Scientists predict the incidence of malignant cancer in 2020 could reach 16 million against 10 million in 2000. This growth is due to aging of the population and the increase, as well as the deterioration of living, deteriorating conditions of the human environment. Consequently, the reduction in morbidity can be achieved by preventing cancer, as well as by improving the diagnosis and treatment.
The most effective interventions that reduce cancer incidence, are the fight against smoking, changes in nutrition, reduce ultraviolet radiation, mass preventive examinations (screening), the spread of the recommendations (educational activities). These measures have reduced the incidence of cancer in Europe by 15%.
How to develop cancer and other tumors? The basis of carcinogenesis, including the development of cancer is damage to the structure of DNA. Resists carcinogenesis powerful system repair (restoration) of damage. Consequently, the ability to run tumor growth will depend on the quantity and properties of carcinogen, and the quality of the recovery systems. That is why the reduction in revenue carcinogens makes a significant preventive effect, and the "bad inheritance" requires more careful monitoring of patients.
The mechanism for implementing various types of injuries in different carcinogens. For example, physical factors may have a direct damage (point change in the structure or DNA strand breaks) by transferring the excess energy as well as due to excess production of free radicals that damage the DNA structure. So behave in ultraviolet and X-ray radiation. Chemical carcinogens typically implement their action by forming chemical bonds with DNA, such as PAH-DNA adducts, DNA-benzpyrene, aflatoxin-DNA, aminobiphenyl-DNA, NNN-DNA, NNK-DNA, and many others. Biological factors (often viruses) change the structure of DNA, usually by embedding into it. Sometimes it can lead to carcinogenesis foreign bodies and chronic inflammation. Oddly enough, may contribute to carcinogenesis and medicine, making extensive use as a source of ionizing radiation and some drug treatment options (some types of hormone replacement therapy and cancer therapy).
Carcinogenesis - and often multi-stage reversible process, so the transition from one stage of carcinogenesis in the other (both forward and reverse) and depends on many external and internal factors that can contribute to and, and to counteract this process.
Early markers of carcinogenesis - is the appearance of micronuclei in the cells, chromosomal aberrations, chromatid exchanges, etc. These markers are nonspecific. More specific identification of oncogenes and tumor suppressor genes. For example, damage to the p53 gene is observed in 50% of cancer cases, but the spectrum of mutations in the p53 suppressor gene, is different and depends even on the smoking or non smoking patient. P53 mutations occur in hepatocellular carcinoma, colon cancer, brain tumors, sarcoma, lung cancer, bladder and esophageal carcinomas, adenomas, and so on proliferating Mutations in the RAS oncogene are characteristic of carcinogenesis in the colon for adenomas larger than 1 cm in tumor development is important the fact of damage accumulation. It is proved that the accumulation of damage in oncogenes and suppressor genes, with chronic exposure to carcinogens and the presence of the contributing factors leading to tumor progression and, ultimately, to its malignancy and metastasis.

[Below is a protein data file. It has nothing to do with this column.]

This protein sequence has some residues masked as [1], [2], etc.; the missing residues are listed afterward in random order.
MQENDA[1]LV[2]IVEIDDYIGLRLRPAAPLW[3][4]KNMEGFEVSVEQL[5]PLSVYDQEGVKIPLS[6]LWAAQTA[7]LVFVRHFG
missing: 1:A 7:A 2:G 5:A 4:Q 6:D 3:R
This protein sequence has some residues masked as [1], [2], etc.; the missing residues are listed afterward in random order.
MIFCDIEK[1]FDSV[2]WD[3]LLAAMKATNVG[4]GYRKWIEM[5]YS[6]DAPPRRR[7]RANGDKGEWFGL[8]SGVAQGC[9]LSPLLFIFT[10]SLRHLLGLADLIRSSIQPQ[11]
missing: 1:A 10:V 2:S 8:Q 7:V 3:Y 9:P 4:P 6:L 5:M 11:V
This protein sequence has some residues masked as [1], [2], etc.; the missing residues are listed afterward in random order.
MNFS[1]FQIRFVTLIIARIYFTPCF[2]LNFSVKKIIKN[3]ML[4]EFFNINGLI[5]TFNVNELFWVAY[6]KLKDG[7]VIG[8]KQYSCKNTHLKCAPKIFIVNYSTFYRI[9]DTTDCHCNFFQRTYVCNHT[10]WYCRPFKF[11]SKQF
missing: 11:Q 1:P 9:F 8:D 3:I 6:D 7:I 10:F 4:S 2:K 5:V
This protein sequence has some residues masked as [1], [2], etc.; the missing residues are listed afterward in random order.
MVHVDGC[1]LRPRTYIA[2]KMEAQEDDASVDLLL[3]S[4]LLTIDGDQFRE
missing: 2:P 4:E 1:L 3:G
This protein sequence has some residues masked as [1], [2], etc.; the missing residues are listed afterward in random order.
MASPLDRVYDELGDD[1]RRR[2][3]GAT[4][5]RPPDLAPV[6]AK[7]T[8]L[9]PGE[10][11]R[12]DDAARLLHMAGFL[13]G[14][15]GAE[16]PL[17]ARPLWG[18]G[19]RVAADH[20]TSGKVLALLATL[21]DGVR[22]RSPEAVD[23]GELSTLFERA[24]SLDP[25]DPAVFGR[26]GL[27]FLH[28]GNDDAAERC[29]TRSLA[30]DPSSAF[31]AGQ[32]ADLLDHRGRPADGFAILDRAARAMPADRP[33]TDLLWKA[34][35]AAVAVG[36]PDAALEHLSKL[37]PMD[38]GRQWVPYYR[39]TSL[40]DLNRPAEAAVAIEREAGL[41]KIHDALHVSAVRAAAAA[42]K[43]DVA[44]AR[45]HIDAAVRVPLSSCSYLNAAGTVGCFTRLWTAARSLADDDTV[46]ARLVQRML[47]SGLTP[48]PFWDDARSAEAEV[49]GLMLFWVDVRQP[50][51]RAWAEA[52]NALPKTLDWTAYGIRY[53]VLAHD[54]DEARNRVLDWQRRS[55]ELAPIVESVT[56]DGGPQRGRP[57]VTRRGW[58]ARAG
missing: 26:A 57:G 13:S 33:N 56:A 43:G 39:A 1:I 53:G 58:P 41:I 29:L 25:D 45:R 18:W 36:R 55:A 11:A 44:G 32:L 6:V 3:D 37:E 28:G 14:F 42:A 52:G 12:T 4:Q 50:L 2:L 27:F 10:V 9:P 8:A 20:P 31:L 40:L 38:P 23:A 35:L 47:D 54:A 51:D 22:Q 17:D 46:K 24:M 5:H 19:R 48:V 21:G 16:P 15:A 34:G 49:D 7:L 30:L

Heredity may increase the risk of cancer, whether associated with the peculiarities of the metabolism of carcinogens, or with the characteristics of emerging recovery of DNA damage. For example, there is a genetic predisposition to the consolidation of mutations in the retinoblastoma gene, the gene-suppressor p53, the genes for breast cancer and ovarian cancer BRCA1, BRCA2, the genes adenomatous polyposis colon (APC), congenital nonpolyposis colon cancer (HMLH1), neurofibromatosis (NF 1) and others
The reason for 90-95% of malignant disease - environmental factors and lifestyle:
Smoking - the reason 30% of the pathology
eating habits (high-calorie diet, obesity, carcinogens in food, a small amount of fiber in the diet) - 35% of pathology
infectious agents (viruses, chronic foci of infection) - 10%
occupational carcinogens - 4-5%;
ionizing and ultraviolet radiation - 6-8%;
Alcoholism - 2-3%;
air pollution - 1-2%
reproductive (sex) factors - 4-5%;
low physical activity - 4-5% of all malignant neoplasms.
In line with this, cancer prevention today should include:
Reduce exposure to carcinogenic substances (smoking cessation, the normalization of power supply, etc.), as well as identifying markers of exposure to carcinogens, vaccination and other measures.
Reducing individual risk of cancer by identifying individuals at increased genetic risk.
Diagnosis and treatment of precancerous conditions, through the identification and treatment of persons with signs of precancer.
Intervention in the process of carcinogenesis and its possible leveling today. Information about the molecular genetic markers to detect changes in carcinogen and early cancer is constantly updated and growing. There is a possibility of cancer prevention, diagnosis and pre-clinical therapy in the early stages of carcinogenesis, which ultimately contributes to a significant reduction in the risk of malignant cancer pathology, and instills confidence in the fight against cancer pathology in the 21st century.